Last night, I caught part of The Latin Music USA Series, a 4-hour documentary film about American music, which premiered last night. It was great!
“Produced by a team led by WGBH, in co-production with the BBC, Latin Music USA invites the audience into the vibrant musical conversation between Latinos and non-Latinos that has helped shape the history of popular music in the United States. Fittingly, the series launches in Hispanic Heritage Month, a time to recognize the contributions of Latinos to the United States and to celebrate Latino heritage and culture.
The series features the stories of an extraordinary range of artists, including Salsa greats Willie Colón and Marc Anthony; the Latin-inflected sounds found in much of sixties Rock and Roll, from the Drifters to Motown to the Rolling Stones; Jazz fused with Cuban rhythms from Mario Bauzá and Chano Pozo, the genius of Texas accordion player Flaco Jiménez; Carlos Santana; Linda Ronstadt; the legendary Chicano Rock band Los Lobos; megastars Gloria and Emilio Estefan; Ricky Martin and Juanes; Miami rapper Pitbull; Reggaetón performers Daddy Yankee and Tego Calderón; and Lin-Manuel Miranda from the Tony Award-winning musical In the Heights.
The life experiences of these and many other unforgettable artists will reveal how Latinos have reinvented their music in the United States, while never losing sight of their own rich traditions.
• Episode One: Traces the rise of Latin Jazz and the explosion of the Mambo and the Cha Cha Chá as they sweep the US from East to West. Latin Music infiltrates R&B and Rock and Roll through the 1960s.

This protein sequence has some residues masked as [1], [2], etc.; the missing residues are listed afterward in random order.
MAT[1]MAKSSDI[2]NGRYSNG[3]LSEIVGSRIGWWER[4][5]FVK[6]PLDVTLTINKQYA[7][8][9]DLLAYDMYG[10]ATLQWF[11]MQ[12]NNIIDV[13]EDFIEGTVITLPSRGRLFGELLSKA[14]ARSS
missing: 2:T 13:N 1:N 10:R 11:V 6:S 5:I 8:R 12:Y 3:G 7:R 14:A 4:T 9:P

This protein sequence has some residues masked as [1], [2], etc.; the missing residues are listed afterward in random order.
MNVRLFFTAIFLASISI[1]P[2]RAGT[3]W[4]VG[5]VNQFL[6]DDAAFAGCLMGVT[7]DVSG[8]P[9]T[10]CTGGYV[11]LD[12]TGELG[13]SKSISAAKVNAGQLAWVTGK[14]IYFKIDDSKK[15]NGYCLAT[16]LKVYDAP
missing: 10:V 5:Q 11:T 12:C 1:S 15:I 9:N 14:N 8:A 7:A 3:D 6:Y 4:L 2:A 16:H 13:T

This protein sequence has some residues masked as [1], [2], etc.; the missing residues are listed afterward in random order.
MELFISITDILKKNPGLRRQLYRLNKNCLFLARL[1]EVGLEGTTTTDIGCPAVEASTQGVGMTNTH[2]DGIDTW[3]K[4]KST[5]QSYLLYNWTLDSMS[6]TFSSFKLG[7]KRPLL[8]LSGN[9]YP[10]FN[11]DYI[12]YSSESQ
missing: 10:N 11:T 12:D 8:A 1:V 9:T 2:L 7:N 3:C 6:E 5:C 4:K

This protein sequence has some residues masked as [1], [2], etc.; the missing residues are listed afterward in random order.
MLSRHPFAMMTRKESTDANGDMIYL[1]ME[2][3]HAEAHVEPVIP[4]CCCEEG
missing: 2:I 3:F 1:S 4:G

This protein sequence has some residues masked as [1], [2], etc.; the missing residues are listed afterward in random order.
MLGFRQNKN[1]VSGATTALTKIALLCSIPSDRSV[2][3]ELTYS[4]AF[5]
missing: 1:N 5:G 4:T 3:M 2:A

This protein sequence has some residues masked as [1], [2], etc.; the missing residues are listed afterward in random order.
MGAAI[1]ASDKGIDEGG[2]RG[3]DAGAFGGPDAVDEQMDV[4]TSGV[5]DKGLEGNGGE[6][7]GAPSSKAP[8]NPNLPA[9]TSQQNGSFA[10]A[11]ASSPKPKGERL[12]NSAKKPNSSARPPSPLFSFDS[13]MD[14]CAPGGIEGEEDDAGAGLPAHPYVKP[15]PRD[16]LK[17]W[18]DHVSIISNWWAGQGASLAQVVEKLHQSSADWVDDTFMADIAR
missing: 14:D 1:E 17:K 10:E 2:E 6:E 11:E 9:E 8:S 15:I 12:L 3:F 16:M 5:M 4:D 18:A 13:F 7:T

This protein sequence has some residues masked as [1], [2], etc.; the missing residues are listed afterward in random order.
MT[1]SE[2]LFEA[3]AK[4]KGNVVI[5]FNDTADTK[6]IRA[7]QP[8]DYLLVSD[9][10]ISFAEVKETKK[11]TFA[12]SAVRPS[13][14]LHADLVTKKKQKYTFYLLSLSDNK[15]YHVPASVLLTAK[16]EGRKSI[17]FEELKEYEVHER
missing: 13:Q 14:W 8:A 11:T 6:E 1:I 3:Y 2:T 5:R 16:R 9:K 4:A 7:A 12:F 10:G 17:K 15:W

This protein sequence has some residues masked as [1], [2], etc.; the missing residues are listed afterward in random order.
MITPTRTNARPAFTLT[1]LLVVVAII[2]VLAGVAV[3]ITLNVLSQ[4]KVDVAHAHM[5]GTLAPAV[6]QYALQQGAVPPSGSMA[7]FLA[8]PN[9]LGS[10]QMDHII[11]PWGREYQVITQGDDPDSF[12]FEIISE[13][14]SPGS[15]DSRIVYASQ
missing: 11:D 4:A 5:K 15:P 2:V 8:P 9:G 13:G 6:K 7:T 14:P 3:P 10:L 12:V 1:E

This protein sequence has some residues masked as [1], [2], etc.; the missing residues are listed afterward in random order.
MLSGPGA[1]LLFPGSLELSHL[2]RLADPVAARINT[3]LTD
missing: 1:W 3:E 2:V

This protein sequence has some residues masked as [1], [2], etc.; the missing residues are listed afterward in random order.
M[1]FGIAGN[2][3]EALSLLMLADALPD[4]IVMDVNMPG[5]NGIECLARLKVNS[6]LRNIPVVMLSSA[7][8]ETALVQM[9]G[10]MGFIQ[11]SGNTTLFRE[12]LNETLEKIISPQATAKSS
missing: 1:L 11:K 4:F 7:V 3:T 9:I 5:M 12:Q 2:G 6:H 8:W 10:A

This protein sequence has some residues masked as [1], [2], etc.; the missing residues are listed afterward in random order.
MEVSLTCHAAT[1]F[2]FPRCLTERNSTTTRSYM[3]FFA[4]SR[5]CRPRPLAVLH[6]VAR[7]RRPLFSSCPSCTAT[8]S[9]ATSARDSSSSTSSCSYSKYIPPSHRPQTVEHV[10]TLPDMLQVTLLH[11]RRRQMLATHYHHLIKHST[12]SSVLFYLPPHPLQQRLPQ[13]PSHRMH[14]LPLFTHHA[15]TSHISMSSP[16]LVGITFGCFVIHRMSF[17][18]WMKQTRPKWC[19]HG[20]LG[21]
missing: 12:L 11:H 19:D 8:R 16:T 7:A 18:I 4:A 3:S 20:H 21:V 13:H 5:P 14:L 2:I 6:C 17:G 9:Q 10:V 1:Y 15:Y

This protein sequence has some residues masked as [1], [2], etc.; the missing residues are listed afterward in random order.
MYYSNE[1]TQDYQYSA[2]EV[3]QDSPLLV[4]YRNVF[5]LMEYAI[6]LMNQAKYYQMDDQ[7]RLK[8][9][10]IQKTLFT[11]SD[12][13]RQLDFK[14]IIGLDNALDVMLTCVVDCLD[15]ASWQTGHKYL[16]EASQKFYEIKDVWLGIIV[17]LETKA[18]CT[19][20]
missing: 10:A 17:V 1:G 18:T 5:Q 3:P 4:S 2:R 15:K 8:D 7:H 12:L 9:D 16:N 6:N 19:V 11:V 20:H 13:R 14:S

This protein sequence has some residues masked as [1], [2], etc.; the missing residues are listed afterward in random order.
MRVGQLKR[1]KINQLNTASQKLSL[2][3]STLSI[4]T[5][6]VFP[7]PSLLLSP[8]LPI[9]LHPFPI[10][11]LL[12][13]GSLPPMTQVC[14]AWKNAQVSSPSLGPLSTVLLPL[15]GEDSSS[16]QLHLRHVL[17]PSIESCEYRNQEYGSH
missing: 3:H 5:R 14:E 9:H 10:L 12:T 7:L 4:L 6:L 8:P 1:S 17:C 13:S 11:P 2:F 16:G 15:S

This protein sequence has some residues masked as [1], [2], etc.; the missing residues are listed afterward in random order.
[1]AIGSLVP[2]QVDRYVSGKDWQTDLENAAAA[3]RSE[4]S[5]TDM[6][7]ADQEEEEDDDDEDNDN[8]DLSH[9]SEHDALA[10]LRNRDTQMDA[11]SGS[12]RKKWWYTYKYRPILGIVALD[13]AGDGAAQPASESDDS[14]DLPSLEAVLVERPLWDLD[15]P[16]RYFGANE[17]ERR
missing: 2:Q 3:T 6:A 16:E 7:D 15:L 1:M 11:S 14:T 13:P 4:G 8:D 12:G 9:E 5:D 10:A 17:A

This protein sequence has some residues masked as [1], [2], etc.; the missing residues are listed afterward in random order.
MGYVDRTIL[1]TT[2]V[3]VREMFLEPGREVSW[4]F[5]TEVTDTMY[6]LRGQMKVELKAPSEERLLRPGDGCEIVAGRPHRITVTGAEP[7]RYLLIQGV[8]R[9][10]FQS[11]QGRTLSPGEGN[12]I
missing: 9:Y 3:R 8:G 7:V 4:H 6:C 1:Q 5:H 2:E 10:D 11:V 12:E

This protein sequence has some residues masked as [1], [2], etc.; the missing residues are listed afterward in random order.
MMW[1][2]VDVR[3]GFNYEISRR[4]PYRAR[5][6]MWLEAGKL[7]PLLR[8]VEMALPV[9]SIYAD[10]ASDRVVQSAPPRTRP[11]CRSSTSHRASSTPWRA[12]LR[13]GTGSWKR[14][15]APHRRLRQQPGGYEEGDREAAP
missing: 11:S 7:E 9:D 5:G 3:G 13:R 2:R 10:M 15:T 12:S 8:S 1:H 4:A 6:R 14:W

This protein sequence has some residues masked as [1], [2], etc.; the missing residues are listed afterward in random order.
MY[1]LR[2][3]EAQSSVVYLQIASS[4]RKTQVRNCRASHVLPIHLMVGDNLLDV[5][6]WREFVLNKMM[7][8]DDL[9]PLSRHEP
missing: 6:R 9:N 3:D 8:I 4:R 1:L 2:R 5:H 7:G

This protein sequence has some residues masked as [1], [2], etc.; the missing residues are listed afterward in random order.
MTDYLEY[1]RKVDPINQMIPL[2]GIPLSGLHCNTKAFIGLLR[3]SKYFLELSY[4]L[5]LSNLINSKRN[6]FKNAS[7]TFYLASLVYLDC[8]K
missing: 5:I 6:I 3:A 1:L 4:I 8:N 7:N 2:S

• Episode Two: Puerto Ricans and other Latinos in New York reinvent the Cuban Son and the Puerto Rican Plena, adding elements from Soul and Jazz to create Salsa, which becomes a defining rhythm for Latinos the world over.
• Episode Three: Mexican-Americans in CA, TX and across the Southwest create their own distinct musical voices during the second half of the 20th century. Their music would play an important role in the struggle for Chicano civil rights and ultimately propel them from the barrio to the national stage.
• Episode Four: Focuses on the Latin Pop explosion of the turn of the century and the success of artists like Ricky Martin, Gloria Estefan and Shakira in the English-language market. As studios concentrate on star-driven Pop, Latino youth gravitate toward urban fusions – Spanish Rap and Reggaetón, as well as Rock en Español.
The Best Part – It’s all available online:
Learn more about the extraordinary range of artists featured in Latin Music USA, and see video clips, photos, and more by becoming a fan on Facebook or following us on Twitter. Find Latin Music USA on Facebook at www.facebook.com/PBSLatinMusicUSA and on Twitter at @LatinMusicUSA.
Did you know Ruben Blades was a lawyer before he got in the music industry or that he wrote El Cantante, the song made famous by the late Héctor Lavoe? I learned so much I was really disappointed I only saw part of it but the website is fantastic and has tons of more material.